Craig Robinson rose to prominence playing smooth, laid-back guys – soulful warehouse worker Darryl on The Office, romantic crooner Nick in Hot Tub Time Machine, a slightly-tweaked version of himself for This Is the End. But these days, he’s nothing but go-go-go hustle. On Friday, he lends his dulcet tones to a foulmouthed, pot-smoking box of grits in the deranged animated comedy Sausage Party. Next week, he switches his style up with an uncharacteristically heavy turn in Morris from America, a coming-of-age indie about an African-American kid living in Germany (and which helped Robinson win a Special Jury Award at the Sundance Film Festival in January). And he’s currently bringing menace to Mr. Robot‘s sophomore season, playing a mysterious new figure in Elliot’s life linked to a Silk Road-type black market site.
In the midst of a career month, Robinson took a moment for a phone call with Rolling Stone that spanned the ins and outs of parenting, the shape of hip-hop to come, the racially problematic origins of his Sausage Party character and, of course, whether Donald Trump might be Satan on the down-low.
Do you have kids of your own?
No, I don’t.
Then in a movie like Morris From America, which is centered around fatherhood, how do you go about capturing an experience that most parents say you’ve got to live through to understand?
Well, I have a father. There are a couple things I could point to that I got from him. My parents did the whole good-cop/bad-cop thing — Dad was the bad cop and Mom was the good cop. I remember my father saying, “I’m his father, not his friend.” That kind of stuck with me. Then along comes this script, where the father’s toeing the line between fatherhood and friendship. I found that very interesting, trying to figure that out.
It was somewhere different for me to go with this whole acting thing. I started to dig deep and look at my relationship with my family, nieces and nephews, kids I’ve worked with. I’m not a parent, but it’s about building on that care and concern. When I was a schoolteacher, my principal said: “Every parent is doing the best they can.” That’s what I was trying to keep in the back of my mind.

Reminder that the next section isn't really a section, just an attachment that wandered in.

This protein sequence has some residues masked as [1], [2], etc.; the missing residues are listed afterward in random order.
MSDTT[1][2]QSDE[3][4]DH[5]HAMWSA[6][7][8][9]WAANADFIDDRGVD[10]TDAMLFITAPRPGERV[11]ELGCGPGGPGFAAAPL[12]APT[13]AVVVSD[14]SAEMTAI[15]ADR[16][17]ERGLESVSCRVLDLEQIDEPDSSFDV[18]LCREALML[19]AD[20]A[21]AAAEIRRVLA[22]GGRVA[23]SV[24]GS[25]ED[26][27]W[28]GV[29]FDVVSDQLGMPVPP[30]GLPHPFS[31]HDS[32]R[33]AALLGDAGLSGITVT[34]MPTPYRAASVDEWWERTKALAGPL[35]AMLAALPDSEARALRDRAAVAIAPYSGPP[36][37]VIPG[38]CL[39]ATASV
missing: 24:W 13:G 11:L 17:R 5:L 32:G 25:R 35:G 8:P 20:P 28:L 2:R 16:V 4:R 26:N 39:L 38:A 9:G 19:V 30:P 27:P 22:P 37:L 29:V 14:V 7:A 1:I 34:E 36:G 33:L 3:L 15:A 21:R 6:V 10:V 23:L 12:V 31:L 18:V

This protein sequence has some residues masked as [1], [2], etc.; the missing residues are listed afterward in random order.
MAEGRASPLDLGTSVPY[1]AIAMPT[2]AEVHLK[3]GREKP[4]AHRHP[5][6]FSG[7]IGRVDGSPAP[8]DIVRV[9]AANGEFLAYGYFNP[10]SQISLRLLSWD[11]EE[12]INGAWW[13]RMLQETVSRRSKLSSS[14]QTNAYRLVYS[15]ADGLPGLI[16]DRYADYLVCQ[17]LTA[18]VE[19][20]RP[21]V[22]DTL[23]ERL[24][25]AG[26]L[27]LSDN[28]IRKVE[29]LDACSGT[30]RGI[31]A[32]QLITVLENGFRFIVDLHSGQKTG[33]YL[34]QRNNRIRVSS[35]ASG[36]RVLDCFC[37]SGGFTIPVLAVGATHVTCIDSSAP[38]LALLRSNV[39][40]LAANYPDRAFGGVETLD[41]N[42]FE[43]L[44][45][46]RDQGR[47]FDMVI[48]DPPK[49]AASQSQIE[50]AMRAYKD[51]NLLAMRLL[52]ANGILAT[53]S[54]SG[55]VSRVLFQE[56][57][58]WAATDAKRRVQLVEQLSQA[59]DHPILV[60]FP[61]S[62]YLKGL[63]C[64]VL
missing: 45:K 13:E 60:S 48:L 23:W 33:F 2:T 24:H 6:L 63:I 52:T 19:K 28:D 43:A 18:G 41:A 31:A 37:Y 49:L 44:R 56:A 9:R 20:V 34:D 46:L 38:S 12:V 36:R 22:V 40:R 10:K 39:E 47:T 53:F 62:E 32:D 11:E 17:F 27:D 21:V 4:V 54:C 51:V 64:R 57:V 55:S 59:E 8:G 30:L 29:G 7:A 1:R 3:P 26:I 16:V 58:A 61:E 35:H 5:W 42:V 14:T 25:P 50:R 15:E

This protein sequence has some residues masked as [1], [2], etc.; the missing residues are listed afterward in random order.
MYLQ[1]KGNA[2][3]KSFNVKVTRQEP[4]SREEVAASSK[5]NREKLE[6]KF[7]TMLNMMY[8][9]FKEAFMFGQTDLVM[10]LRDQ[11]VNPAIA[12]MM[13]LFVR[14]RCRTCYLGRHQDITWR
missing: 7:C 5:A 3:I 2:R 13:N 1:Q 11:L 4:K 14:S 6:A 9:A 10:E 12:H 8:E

The idea of a father also being a friend is kind of a recent shift. You think parenting has changed over time?
There’s definitely a difference. Look at the laws: you can’t spank a kid without getting in trouble. That kept me in line!
Your parents whupped you?
Yeah! It wasn’t too bad. For stuff like grades, not doing as told — cleaning up, got it for that a lot.
You mentioned this was a different sort of role for you — but did your background in comedy give you a foundation for this character?
One hundred percent. Being on The Office prepared me for drama. Comedy got me ready, but once you get down to it, they’re two sides of the same thing. I mean, the delivery has to be different — in drama there’s more time to breathe, and comedy’s all about hitting the joke. But they’re not too far apart.
I never wanted to do just one thing. There’s even other things in comedy that I want to do. For me, it’s always been that I have to have the vision first. I’m glad somebody else can see it enough to trust me with a role. It’s cool any time someone says, “I believe you got this, I saw something in you that says you can do what I need you to do.”
Do you think comedic work, critically speaking, is less respected than dramatic performances?